Thursday, 10 March 2016

Seeds planted by dead men

I am paying old debts. Old thoughts and beliefs—seeds planted by dead men—spring up in my soul and choke me.
Sherwood Anderson - Seeds (1921)

As a tiny baby, what was your most cherished belief? Something to do with the delightful flavour of your big toe? We are not born with beliefs so where do they come from, how are they induced? Ah – that’s the key word though isn’t it? Induced. Creepy word. Say it slowly - i n d u c e d.

Beliefs are induced and the induction begins from day one. As we also know but prefer not to know, we don’t do our own induction. Not all the seeds are planted by dead men either. We know that too. Just read the comments in online newspapers...

You already do? Of course you do - it's just too delicious.

Belief is another of those misleading words we are stuck with because language is essentially manipulative and the vast majority of us are not the manipulators. It is just one aspect of our tendency to focus on the individual rather than controlling environments. Those are the environments we grew into, those which induced our beliefs, where the levers are in other hands.

Belief is socially induced verbal and mental behaviour. It is controlled behaviour and once we are controlled by a belief it is not easy to escape. Neither is it easy to see the point of escaping because we don’t control beliefs but are controlled by them. Having a belief is rather like joining a club with club rules and constraints which members must accept on pain of expulsion. As with a club, belief exacts a fee for its services; the fee being our independence, our freedom to think alternative thoughts.

As with a club, the control implicit in all beliefs is usually beneficial. It is a social allegiance conferring benefits we may or may not care to identify explicitly. The nature of belief is that we rarely see the control it exerts over our thinking simply because it exerts control over our thinking. Belief has to be internalised or it might be questioned. There are things we cannot allow ourselves to know except in that strangely oblique sense where we could know but dare not know.

Belief lies somewhere on a continuum between assent and support, between active and affirmative behaviour, particularly verbal behaviour. The distinction is well illustrated by political debates which are best analysed by clarifying what each side supports.

The important point seems to be somewhat subtle but it isn’t. Instead of being adopted by a belief, we could observe allegiances and their causes. In other words we could tease out the causes of the debate, the behaviour and the history of its causes rather than the airy abstractions we so often use to hide what is essentially allegiance behaviour. But usually we don't do that. Usually we are adopted by allegiances, infected by beliefs. Or we stand on the sidelines and sneer. Neither is satisfactory... well... I suppose sneering does have its satisfactions.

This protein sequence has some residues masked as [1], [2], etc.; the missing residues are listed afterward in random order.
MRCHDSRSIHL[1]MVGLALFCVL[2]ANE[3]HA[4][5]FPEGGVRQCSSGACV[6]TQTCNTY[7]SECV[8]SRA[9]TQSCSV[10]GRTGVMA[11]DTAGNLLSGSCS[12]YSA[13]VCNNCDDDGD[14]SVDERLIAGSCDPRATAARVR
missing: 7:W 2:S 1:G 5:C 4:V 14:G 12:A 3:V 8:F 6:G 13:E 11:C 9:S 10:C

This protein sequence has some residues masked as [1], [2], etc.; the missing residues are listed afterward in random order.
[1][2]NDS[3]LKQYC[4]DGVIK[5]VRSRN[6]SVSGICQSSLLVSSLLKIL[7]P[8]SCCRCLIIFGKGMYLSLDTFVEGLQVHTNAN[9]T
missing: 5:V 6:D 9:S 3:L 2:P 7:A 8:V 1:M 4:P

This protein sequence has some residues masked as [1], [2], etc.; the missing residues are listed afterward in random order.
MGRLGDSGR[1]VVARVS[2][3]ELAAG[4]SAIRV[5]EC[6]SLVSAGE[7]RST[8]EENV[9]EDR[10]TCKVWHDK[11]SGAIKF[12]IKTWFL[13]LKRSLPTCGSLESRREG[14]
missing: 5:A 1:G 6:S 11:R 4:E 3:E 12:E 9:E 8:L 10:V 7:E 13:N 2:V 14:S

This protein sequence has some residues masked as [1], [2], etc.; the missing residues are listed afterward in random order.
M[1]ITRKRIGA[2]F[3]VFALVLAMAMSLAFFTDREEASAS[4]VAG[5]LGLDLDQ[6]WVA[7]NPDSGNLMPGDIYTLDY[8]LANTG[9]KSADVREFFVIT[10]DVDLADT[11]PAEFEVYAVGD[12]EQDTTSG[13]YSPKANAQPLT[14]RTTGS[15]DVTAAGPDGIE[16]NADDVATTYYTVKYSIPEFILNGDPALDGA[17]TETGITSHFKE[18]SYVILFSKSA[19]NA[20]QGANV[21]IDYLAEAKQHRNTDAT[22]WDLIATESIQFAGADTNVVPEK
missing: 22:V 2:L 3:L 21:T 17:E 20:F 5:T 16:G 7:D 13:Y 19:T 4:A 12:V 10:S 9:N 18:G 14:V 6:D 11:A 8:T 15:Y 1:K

Aldous Huxley’s ideal of non-attachment is essentially an ideal of unbelief but one cannot easily believe in unbelief. We are not independent, not autonomous and there is nothing to be gained in expecting mass behaviour to be a kind of rational search for the truth. It isn’t and can’t be any such thing.

Belief is what dolts and charlatans make use of to worm their way into the public arena, why they always have and always will.


Sam Vega said...

Excellent stuff, AKH; thank you. This one will join the half-dozen or so posts by you that I have saved to look at repeatedly.

You can safely believe that.

Roger said...

Very profound. I think I doubt most things, things seldom work out as nicely as we hope. Even putting up a shelf has long term consequences - let alone fiddling about with government. The iron law of natural cussedness.

An elderly friend is very well plugged into the social fabric around here and has been for many many years. From what she tells me the phrase 'the sins of the fathers are visited unto the third and fourth generation' is very very true literally and metaphorically. Impacts and bad choices live on and on and on, only the very mobile can walk away.

I fear those who make decisions for us are utterly careless of the consequences for any but themselves.

Demetrius said...


A K Haart said...

Sam and Roger - thanks, your comments are most welcome because these are not easy issues to get across. Grandchildren bring home just how lasting our actions can be and that in turn leads to lots of introspection.

Demetrius - too much belief!